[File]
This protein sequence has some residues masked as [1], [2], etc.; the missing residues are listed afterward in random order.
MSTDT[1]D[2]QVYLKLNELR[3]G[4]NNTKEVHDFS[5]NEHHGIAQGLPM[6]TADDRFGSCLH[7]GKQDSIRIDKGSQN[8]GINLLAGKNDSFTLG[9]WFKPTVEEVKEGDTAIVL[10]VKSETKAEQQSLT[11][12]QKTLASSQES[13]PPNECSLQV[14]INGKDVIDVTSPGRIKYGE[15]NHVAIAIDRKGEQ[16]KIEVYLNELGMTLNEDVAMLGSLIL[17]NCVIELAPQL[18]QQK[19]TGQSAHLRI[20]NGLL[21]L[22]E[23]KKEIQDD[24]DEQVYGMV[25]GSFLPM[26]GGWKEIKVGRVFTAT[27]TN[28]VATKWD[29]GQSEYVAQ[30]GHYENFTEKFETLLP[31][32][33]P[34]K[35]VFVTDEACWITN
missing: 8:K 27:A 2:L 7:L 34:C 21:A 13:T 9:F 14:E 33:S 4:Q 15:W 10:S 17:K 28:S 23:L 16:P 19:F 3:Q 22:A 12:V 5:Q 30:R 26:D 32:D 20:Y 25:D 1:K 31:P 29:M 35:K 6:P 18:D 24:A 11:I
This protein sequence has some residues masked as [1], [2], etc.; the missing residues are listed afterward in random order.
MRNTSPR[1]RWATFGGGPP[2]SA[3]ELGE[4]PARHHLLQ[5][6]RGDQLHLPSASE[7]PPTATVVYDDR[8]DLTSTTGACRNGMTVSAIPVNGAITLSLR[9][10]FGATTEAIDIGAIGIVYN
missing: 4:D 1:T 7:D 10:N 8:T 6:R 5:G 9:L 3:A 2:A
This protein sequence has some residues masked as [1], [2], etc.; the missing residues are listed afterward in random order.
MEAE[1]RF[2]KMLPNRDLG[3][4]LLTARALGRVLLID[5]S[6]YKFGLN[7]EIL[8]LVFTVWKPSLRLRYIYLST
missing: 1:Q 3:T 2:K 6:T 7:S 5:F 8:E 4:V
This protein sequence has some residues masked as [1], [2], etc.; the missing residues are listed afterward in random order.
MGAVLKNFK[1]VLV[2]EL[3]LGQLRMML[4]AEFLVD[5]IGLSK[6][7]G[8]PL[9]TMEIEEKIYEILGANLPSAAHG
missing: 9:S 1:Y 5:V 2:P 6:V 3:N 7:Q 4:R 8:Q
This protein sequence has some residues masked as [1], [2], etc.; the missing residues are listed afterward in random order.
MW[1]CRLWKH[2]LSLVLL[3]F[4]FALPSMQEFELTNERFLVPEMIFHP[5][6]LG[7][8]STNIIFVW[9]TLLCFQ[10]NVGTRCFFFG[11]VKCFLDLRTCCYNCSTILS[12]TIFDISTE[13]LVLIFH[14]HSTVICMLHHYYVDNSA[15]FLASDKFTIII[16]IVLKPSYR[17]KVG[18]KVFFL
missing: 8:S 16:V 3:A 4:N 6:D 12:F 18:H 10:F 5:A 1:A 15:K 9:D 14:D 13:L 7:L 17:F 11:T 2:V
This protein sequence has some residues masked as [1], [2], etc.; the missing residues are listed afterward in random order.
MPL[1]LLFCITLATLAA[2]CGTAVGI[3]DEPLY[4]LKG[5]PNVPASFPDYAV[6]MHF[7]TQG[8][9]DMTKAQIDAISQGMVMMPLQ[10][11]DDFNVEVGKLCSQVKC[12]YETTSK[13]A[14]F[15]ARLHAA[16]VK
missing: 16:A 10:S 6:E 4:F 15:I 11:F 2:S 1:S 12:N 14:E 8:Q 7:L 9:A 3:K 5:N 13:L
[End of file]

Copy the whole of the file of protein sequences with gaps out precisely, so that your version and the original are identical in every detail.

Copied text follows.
This protein sequence has some residues masked as [1], [2], etc.; the missing residues are listed afterward in random order.
MSTDT[1]D[2]QVYLKLNELR[3]G[4]NNTKEVHDFS[5]NEHHGIAQGLPM[6]TADDRFGSCLH[7]GKQDSIRIDKGSQN[8]GINLLAGKNDSFTLG[9]WFKPTVEEVKEGDTAIVL[10]VKSETKAEQQSLT[11][12]QKTLASSQES[13]PPNECSLQV[14]INGKDVIDVTSPGRIKYGE[15]NHVAIAIDRKGEQ[16]KIEVYLNELGMTLNEDVAMLGSLIL[17]NCVIELAPQL[18]QQK[19]TGQSAHLRI[20]NGLL[21]L[22]E[23]KKEIQDD[24]DEQVYGMV[25]GSFLPM[26]GGWKEIKVGRVFTAT[27]TN[28]VATKWD[29]GQSEYVAQ[30]GHYENFTEKFETLLP[31][32][33]P[34]K[35]VFVTDEACWITN
missing: 8:K 27:A 2:L 7:L 34:C 21:A 13:T 9:F 14:E 33:S 4:Q 15:W 10:S 17:K 28:S 23:L 16:P 19:F 3:Q 22:A 12:V 5:Q 30:R 26:D 32:D 20:Y 25:D 1:K 31:P 29:M 35:K 6:P 18:D 24:A 11:I
This protein sequence has some residues masked as [1], [2], etc.; the missing residues are listed afterward in random order.
MRNTSPR[1]RWATFGGGPP[2]SA[3]ELGE[4]PARHHLLQ[5][6]RGDQLHLPSASE[7]PPTATVVYDDR[8]DLTSTTGACRNGMTVSAIPVNGAITLSLR[9][10]FGATTEAIDIGAIGIVYN
missing: 4:D 1:T 7:D 10:N 8:T 6:R 5:G 9:L 3:A 2:A
This protein sequence has some residues masked as [1], [2], etc.; the missing residues are listed afterward in random order.
MEAE[1]RF[2]KMLPNRDLG[3][4]LLTARALGRVLLID[5]S[6]YKFGLN[7]EIL[8]LVFTVWKPSLRLRYIYLST
missing: 1:Q 3:T 2:K 6:T 7:S 5:F 8:E 4:V
This protein sequence has some residues masked as [1], [2], etc.; the missing residues are listed afterward in random order.
MGAVLKNFK[1]VLV[2]EL[3]LGQLRMML[4]AEFLVD[5]IGLSK[6][7]G[8]PL[9]TMEIEEKIYEILGANLPSAAHG
missing: 9:S 1:Y 5:V 2:P 6:V 3:N 7:Q 4:R 8:Q
This protein sequence has some residues masked as [1], [2], etc.; the missing residues are listed afterward in random order.
MW[1]CRLWKH[2]LSLVLL[3]F[4]FALPSMQEFELTNERFLVPEMIFHP[5][6]LG[7][8]STNIIFVW[9]TLLCFQ[10]NVGTRCFFFG[11]VKCFLDLRTCCYNCSTILS[12]TIFDISTE[13]LVLIFH[14]HSTVICMLHHYYVDNSA[15]FLASDKFTIII[16]IVLKPSYR[17]KVG[18]KVFFL
missing: 8:S 16:V 3:A 4:N 6:D 12:F 18:H 10:F 5:A 1:A 15:K 9:D 14:D 13:L 7:L 17:F 11:T 2:V
This protein sequence has some residues masked as [1], [2], etc.; the missing residues are listed afterward in random order.
MPL[1]LLFCITLATLAA[2]CGTAVGI[3]DEPLY[4]LKG[5]PNVPASFPDYAV[6]MHF[7]TQG[8][9]DMTKAQIDAISQGMVMMPLQ[10][11]DDFNVEVGKLCSQVKC[12]YETTSK[13]A[14]F[15]ARLHAA[16]VK
missing: 16:A 10:S 6:E 4:F 15:I 11:F 2:S 1:S 12:N 14:E 8:Q 7:L 9:A 3:K 5:N 13:L